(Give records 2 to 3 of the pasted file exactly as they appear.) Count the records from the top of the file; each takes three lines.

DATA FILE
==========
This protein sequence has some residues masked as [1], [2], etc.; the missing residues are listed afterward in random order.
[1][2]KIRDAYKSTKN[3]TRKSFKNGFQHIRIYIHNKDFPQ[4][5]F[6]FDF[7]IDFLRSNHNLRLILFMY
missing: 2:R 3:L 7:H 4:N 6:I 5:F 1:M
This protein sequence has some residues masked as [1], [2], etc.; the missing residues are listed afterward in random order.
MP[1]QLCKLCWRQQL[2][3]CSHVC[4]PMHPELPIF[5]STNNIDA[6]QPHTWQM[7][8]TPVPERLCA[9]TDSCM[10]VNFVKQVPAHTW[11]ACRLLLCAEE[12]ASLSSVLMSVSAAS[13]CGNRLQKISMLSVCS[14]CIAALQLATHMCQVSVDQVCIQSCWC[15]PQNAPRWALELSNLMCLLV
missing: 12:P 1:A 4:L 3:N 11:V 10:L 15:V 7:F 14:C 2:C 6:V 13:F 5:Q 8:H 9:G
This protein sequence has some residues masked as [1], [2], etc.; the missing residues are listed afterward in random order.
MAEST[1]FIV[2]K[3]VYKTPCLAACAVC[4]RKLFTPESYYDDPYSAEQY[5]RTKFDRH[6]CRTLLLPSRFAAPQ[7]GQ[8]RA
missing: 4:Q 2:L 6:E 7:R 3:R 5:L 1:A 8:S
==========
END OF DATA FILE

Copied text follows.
This protein sequence has some residues masked as [1], [2], etc.; the missing residues are listed afterward in random order.
MP[1]QLCKLCWRQQL[2][3]CSHVC[4]PMHPELPIF[5]STNNIDA[6]QPHTWQM[7][8]TPVPERLCA[9]TDSCM[10]VNFVKQVPAHTW[11]ACRLLLCAEE[12]ASLSSVLMSVSAAS[13]CGNRLQKISMLSVCS[14]CIAALQLATHMCQVSVDQVCIQSCWC[15]PQNAPRWALELSNLMCLLV
missing: 12:P 1:A 4:L 3:N 11:V 10:L 15:V 7:F 14:C 2:C 6:V 13:F 5:Q 8:H 9:G
This protein sequence has some residues masked as [1], [2], etc.; the missing residues are listed afterward in random order.
MAEST[1]FIV[2]K[3]VYKTPCLAACAVC[4]RKLFTPESYYDDPYSAEQY[5]RTKFDRH[6]CRTLLLPSRFAAPQ[7]GQ[8]RA
missing: 4:Q 2:L 6:E 7:R 3:R 5:L 1:A 8:S